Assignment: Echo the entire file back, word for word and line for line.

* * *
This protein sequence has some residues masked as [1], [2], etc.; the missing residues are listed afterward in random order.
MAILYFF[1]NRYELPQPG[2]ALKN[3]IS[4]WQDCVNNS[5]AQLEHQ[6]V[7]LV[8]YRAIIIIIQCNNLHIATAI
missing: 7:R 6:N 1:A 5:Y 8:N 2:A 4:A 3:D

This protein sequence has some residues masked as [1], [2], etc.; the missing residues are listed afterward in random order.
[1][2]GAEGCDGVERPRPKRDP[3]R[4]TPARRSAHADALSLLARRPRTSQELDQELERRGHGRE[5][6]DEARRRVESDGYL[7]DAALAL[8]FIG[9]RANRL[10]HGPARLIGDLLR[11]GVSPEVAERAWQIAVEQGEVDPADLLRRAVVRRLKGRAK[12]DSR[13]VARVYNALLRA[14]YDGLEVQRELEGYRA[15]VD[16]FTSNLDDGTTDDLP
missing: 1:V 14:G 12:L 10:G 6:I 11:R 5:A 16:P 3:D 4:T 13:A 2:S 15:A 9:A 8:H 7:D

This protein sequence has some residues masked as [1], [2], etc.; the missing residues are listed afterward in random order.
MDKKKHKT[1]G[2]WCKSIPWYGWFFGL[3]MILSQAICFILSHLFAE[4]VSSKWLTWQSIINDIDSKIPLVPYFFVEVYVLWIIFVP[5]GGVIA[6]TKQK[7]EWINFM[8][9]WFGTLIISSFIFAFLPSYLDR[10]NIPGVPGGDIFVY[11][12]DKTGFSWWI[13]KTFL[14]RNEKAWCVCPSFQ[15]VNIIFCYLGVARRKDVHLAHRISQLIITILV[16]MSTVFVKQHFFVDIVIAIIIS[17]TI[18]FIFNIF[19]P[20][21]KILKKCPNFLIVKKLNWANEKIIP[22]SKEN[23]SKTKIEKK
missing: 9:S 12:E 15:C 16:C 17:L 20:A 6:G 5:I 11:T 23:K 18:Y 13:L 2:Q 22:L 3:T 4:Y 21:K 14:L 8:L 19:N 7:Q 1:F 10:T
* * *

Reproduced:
This protein sequence has some residues masked as [1], [2], etc.; the missing residues are listed afterward in random order.
MAILYFF[1]NRYELPQPG[2]ALKN[3]IS[4]WQDCVNNS[5]AQLEHQ[6]V[7]LV[8]YRAIIIIIQCNNLHIATAI
missing: 7:R 6:N 1:A 5:Y 8:N 2:A 4:A 3:D

This protein sequence has some residues masked as [1], [2], etc.; the missing residues are listed afterward in random order.
[1][2]GAEGCDGVERPRPKRDP[3]R[4]TPARRSAHADALSLLARRPRTSQELDQELERRGHGRE[5][6]DEARRRVESDGYL[7]DAALAL[8]FIG[9]RANRL[10]HGPARLIGDLLR[11]GVSPEVAERAWQIAVEQGEVDPADLLRRAVVRRLKGRAK[12]DSR[13]VARVYNALLRA[14]YDGLEVQRELEGYRA[15]VD[16]FTSNLDDGTTDDLP
missing: 1:V 14:G 12:L 10:G 6:I 11:R 5:A 16:P 3:D 4:T 13:A 2:S 15:A 9:A 8:H 7:D

This protein sequence has some residues masked as [1], [2], etc.; the missing residues are listed afterward in random order.
MDKKKHKT[1]G[2]WCKSIPWYGWFFGL[3]MILSQAICFILSHLFAE[4]VSSKWLTWQSIINDIDSKIPLVPYFFVEVYVLWIIFVP[5]GGVIA[6]TKQK[7]EWINFM[8][9]WFGTLIISSFIFAFLPSYLDR[10]NIPGVPGGDIFVY[11][12]DKTGFSWWI[13]KTFL[14]RNEKAWCVCPSFQ[15]VNIIFCYLGVARRKDVHLAHRISQLIITILV[16]MSTVFVKQHFFVDIVIAIIIS[17]TI[18]FIFNIF[19]P[20][21]KILKKCPNFLIVKKLNWANEKIIP[22]SKEN[23]SKTKIEKK
missing: 9:S 12:E 15:C 16:C 17:L 20:A 6:G 5:I 11:T 23:K 18:Y 13:L 2:Q 22:L 3:T 4:Y 21:K 14:L 8:L 19:N 7:Q 1:F 10:T